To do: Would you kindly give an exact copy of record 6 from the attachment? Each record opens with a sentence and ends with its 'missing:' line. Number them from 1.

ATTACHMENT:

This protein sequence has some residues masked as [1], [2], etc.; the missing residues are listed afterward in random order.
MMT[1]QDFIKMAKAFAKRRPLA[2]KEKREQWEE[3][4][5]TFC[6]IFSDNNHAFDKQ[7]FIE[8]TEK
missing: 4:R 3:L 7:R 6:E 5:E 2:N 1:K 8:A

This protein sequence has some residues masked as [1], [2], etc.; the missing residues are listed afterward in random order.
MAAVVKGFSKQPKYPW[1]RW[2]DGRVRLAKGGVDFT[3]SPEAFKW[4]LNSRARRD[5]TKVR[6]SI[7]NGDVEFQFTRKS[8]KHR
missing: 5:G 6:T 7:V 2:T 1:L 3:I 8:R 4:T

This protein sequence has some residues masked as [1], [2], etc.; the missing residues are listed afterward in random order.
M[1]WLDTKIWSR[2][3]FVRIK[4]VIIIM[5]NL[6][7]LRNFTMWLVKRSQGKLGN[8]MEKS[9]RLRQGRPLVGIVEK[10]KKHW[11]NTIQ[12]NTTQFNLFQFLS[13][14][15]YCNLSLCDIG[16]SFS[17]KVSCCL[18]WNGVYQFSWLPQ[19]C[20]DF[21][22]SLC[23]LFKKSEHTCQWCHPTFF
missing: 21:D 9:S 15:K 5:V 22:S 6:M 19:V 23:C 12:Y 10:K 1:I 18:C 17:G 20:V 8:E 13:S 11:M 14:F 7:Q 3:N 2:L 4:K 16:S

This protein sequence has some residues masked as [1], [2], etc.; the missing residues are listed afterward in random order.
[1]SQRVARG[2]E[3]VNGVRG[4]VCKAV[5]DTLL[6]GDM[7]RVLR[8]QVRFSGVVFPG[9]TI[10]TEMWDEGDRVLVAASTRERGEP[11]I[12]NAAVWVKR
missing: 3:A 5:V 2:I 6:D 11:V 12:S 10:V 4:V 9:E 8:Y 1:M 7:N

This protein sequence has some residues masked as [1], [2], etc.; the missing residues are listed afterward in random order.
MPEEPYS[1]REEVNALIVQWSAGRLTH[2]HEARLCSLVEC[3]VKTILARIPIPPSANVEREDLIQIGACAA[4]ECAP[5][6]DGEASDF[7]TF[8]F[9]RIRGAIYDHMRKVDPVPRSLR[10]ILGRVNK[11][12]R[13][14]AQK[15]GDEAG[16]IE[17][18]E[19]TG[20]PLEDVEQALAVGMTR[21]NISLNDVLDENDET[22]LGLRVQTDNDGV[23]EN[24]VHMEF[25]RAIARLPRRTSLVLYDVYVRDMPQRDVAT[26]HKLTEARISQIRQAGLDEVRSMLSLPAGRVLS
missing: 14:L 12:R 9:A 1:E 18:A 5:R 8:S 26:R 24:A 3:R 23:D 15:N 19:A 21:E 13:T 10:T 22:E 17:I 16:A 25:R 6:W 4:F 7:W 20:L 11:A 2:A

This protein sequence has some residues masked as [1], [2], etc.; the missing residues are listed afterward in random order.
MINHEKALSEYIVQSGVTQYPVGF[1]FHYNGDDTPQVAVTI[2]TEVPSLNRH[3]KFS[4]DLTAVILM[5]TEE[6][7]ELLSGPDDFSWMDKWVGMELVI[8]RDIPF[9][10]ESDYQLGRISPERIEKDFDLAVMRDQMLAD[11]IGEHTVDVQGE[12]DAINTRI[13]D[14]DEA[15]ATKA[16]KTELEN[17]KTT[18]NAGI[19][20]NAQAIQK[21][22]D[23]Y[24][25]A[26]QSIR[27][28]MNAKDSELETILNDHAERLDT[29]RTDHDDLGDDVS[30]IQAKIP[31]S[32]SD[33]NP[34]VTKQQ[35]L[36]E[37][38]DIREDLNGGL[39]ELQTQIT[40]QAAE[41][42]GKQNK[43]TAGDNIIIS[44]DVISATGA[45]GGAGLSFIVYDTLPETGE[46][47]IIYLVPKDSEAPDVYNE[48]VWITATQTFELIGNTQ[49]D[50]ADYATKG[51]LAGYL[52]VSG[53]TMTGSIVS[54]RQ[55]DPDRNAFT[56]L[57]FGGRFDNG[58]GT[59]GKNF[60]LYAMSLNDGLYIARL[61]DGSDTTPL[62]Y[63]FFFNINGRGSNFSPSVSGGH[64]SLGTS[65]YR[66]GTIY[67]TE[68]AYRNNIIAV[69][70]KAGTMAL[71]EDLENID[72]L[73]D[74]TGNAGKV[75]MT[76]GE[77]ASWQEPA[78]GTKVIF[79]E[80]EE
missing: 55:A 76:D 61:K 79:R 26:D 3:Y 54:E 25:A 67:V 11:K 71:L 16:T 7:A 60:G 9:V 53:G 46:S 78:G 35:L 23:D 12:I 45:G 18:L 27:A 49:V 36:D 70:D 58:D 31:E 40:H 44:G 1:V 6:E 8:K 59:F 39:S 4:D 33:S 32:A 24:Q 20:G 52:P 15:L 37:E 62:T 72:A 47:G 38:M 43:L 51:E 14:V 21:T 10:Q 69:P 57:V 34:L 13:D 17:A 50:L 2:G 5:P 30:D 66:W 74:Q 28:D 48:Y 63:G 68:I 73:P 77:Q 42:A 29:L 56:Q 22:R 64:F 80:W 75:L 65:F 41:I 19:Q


This protein sequence has some residues masked as [1], [2], etc.; the missing residues are listed afterward in random order.
MINHEKALSEYIVQSGVTQYPVGF[1]FHYNGDDTPQVAVTI[2]TEVPSLNRH[3]KFS[4]DLTAVILM[5]TEE[6][7]ELLSGPDDFSWMDKWVGMELVI[8]RDIPF[9][10]ESDYQLGRISPERIEKDFDLAVMRDQMLAD[11]IGEHTVDVQGE[12]DAINTRI[13]D[14]DEA[15]ATKA[16]KTELEN[17]KTT[18]NAGI[19][20]NAQAIQK[21][22]D[23]Y[24][25]A[26]QSIR[27][28]MNAKDSELETILNDHAERLDT[29]RTDHDDLGDDVS[30]IQAKIP[31]S[32]SD[33]NP[34]VTKQQ[35]L[36]E[37][38]DIREDLNGGL[39]ELQTQIT[40]QAAE[41][42]GKQNK[43]TAGDNIIIS[44]DVISATGA[45]GGAGLSFIVYDTLPETGE[46][47]IIYLVPKDSEAPDVYNE[48]VWITATQTFELIGNTQ[49]D[50]ADYATKG[51]LAGYL[52]VSG[53]TMTGSIVS[54]RQ[55]DPDRNAFT[56]L[57]FGGRFDNG[58]GT[59]GKNF[60]LYAMSLNDGLYIARL[61]DGSDTTPL[62]Y[63]FFFNINGRGSNFSPSVSGGH[64]SLGTS[65]YR[66]GTIY[67]TE[68]AYRNNIIAV[69][70]KAGTMAL[71]EDLENID[72]L[73]D[74]TGNAGKV[75]MT[76]GE[77]ASWQEPA[78]GTKVIF[79]E[80]EE
missing: 55:A 76:D 61:K 79:R 26:D 3:Y 54:E 25:A 67:V 11:K 71:L 16:T 7:A 60:G 9:V 53:G 46:S 78:G 35:L 23:D 12:I 45:G 18:L 27:A 49:V 36:D 70:D 58:D 31:E 40:H 44:G 1:V 6:E 8:K 59:F 39:S 4:D 33:S 32:A 24:Q 20:G 52:P 15:L 37:E 62:T 72:A 47:G 38:M 43:L 51:E 14:V 21:T 10:Q 69:P 57:V 34:L 13:D 17:A 50:L 2:G 5:P 30:D 66:W 74:Q 28:D 48:Y 63:G 68:I 73:P 77:Q 42:A 29:L 56:Q 22:R 64:F 80:W 75:L 65:F 41:I 19:Q